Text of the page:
In trials of pegylated interferons (PEG-IFNs), the lack of an early virological response (EVR) was associated with sustained virological response (SVR) rates of only 0-3%.
The rates were similarly low when hepatitis C virus (HCV)-RNA was positive at week 24.
Treatment guidelines therefore recommend 'stop rules' on the basis of HCV-RNA levels at weeks 12 and 24 of treatment.
Dr Niederau and colleagues analyzed the use of these rules under 'real-life' conditions.
The researchers performed a prospective, community-based cohort study involving 467 physicians from institutions throughout Germany, including 4727 treatment-naive genotype-1 patients who received a full course of treatment with PEG-IFN α-2a plus ribavirin between 2003 and 2009.
The overall SVR rate was 43%.
The research team noted that failure to determine EVR decreased from 20% in 2003-2004 to 10% in 2006-2007.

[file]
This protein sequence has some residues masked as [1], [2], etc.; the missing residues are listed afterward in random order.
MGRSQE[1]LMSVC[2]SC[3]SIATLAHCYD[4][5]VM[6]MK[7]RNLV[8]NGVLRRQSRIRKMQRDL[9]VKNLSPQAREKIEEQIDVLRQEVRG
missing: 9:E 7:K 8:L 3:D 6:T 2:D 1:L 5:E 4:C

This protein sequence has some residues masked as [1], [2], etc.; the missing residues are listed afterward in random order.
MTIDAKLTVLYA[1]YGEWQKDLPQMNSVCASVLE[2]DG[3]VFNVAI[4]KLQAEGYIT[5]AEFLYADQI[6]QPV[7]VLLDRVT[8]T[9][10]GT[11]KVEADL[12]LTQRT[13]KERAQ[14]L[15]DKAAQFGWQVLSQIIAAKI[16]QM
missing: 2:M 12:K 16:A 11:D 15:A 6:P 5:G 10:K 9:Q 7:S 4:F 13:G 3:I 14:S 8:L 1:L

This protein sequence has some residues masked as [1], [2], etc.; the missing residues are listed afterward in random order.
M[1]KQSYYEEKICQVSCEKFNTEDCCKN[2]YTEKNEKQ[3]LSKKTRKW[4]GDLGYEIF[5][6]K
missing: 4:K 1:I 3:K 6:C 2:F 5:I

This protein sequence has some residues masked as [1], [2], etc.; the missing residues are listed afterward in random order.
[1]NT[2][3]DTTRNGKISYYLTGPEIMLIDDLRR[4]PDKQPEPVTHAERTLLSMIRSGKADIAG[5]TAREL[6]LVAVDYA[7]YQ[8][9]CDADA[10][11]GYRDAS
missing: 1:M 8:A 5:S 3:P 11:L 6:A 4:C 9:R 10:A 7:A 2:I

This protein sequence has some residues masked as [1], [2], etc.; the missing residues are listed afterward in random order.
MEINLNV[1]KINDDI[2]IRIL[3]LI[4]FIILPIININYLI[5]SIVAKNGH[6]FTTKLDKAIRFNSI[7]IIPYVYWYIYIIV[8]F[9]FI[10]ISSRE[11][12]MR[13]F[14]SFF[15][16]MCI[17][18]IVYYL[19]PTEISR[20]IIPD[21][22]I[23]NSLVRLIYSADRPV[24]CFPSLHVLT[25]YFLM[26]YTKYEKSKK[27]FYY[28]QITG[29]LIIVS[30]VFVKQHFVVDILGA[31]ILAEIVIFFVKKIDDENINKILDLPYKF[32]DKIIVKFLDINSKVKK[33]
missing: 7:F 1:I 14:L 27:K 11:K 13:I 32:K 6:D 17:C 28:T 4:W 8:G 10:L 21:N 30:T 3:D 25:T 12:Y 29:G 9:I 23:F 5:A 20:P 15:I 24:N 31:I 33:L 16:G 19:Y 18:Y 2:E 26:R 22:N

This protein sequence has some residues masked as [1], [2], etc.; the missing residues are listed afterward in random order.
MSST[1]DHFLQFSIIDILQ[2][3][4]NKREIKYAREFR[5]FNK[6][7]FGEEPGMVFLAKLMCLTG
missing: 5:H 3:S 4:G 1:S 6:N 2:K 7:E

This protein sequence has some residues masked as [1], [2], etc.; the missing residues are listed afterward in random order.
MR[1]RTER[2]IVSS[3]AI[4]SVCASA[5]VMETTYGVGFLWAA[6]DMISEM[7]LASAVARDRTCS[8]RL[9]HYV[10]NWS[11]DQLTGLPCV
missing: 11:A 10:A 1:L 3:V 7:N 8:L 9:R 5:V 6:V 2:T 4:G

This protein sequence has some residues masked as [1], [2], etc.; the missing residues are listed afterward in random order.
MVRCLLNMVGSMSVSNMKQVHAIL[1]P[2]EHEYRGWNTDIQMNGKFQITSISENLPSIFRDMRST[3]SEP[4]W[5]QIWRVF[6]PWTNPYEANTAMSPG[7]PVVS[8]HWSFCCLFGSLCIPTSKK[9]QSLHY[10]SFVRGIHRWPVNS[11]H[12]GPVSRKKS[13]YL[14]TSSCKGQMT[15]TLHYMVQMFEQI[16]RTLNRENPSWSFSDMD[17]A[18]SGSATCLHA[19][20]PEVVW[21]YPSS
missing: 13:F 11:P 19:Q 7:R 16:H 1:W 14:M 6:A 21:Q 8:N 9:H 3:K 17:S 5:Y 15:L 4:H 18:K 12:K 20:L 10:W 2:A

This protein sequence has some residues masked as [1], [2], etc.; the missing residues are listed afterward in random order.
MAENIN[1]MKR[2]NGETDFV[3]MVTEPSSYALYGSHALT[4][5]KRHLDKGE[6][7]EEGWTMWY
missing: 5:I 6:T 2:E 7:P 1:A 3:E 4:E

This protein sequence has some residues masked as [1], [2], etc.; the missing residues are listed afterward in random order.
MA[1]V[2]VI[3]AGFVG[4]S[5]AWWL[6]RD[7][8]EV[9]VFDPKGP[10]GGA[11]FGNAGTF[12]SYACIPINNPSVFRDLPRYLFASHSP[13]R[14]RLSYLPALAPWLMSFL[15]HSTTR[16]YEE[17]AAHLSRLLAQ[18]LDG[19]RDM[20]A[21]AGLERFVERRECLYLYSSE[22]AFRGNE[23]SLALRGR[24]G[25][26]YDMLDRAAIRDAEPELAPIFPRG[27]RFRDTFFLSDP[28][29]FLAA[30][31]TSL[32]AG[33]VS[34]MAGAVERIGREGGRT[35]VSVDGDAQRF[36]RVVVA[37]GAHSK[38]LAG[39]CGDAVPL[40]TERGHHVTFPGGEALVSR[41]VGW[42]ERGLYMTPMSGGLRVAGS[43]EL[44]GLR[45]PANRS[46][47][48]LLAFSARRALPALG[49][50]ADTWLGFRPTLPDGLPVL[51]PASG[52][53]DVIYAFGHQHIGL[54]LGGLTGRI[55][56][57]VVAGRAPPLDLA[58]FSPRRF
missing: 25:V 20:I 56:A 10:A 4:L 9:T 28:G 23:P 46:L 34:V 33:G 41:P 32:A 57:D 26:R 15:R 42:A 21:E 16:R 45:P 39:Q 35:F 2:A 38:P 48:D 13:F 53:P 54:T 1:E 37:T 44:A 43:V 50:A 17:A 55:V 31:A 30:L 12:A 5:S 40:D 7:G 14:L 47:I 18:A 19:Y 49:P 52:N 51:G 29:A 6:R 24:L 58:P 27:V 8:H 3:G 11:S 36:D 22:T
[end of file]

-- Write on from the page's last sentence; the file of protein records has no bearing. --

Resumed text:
Unexpectedly, treatment was continued in 86% of patients without an EVR, and in those who had an EVR but were HCV-RNA positive at week 24, resulting in SVR rates of 16 and 41%, respectively.
Between 78 and 95% of physicians did not follow prescribed recommendations to reduce PEG-IFN or ribavirin in cases of hematological abnormalities.
Although recommendations to assess EVR and HCV-RNA at week 24 were increasingly observed in daily practice, the corresponding 'stop rules' in nonresponders were neglected.
The team found that subsequent SVR was 5-10 times higher than that reported in controlled trials.
This may partly be because of the fact that reductions in PEG-IFN or ribavirin dose were not performed despite recommendations.
The issue of stop rules will gain even more interest since the first HCV protease inhibitors have been approved.
Dr Niederau's team concludes, "Prolongation of treatment beyond the new stop rules is associated with risks of resistant HCV variants."
"Thus, the new stop rules are to be observed more strictly when compared with previous therapy with interferons and ribavirin."